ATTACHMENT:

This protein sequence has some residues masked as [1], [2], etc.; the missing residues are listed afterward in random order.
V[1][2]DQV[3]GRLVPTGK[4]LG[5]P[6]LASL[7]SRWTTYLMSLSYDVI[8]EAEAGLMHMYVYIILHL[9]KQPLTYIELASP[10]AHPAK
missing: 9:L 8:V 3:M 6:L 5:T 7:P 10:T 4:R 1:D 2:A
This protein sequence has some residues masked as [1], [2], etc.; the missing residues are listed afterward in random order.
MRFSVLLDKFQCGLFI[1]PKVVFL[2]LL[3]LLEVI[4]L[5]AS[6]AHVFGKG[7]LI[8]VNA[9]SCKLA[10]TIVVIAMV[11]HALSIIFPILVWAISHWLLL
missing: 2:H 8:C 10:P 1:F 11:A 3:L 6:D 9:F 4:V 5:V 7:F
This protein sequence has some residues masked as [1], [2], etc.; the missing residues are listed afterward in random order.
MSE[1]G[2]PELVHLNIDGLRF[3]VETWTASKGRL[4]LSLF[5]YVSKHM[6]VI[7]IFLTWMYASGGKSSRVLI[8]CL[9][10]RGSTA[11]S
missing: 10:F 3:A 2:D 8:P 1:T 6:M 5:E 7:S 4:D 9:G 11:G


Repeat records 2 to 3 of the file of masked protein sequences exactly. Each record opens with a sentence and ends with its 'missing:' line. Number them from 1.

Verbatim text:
This protein sequence has some residues masked as [1], [2], etc.; the missing residues are listed afterward in random order.
MRFSVLLDKFQCGLFI[1]PKVVFL[2]LL[3]LLEVI[4]L[5]AS[6]AHVFGKG[7]LI[8]VNA[9]SCKLA[10]TIVVIAMV[11]HALSIIFPILVWAISHWLLL
missing: 2:H 8:C 10:P 1:F 11:A 3:L 6:D 9:F 4:V 5:V 7:F
This protein sequence has some residues masked as [1], [2], etc.; the missing residues are listed afterward in random order.
MSE[1]G[2]PELVHLNIDGLRF[3]VETWTASKGRL[4]LSLF[5]YVSKHM[6]VI[7]IFLTWMYASGGKSSRVLI[8]CL[9][10]RGSTA[11]S
missing: 10:F 3:A 2:D 8:P 1:T 6:M 5:E 7:S 4:D 9:G 11:G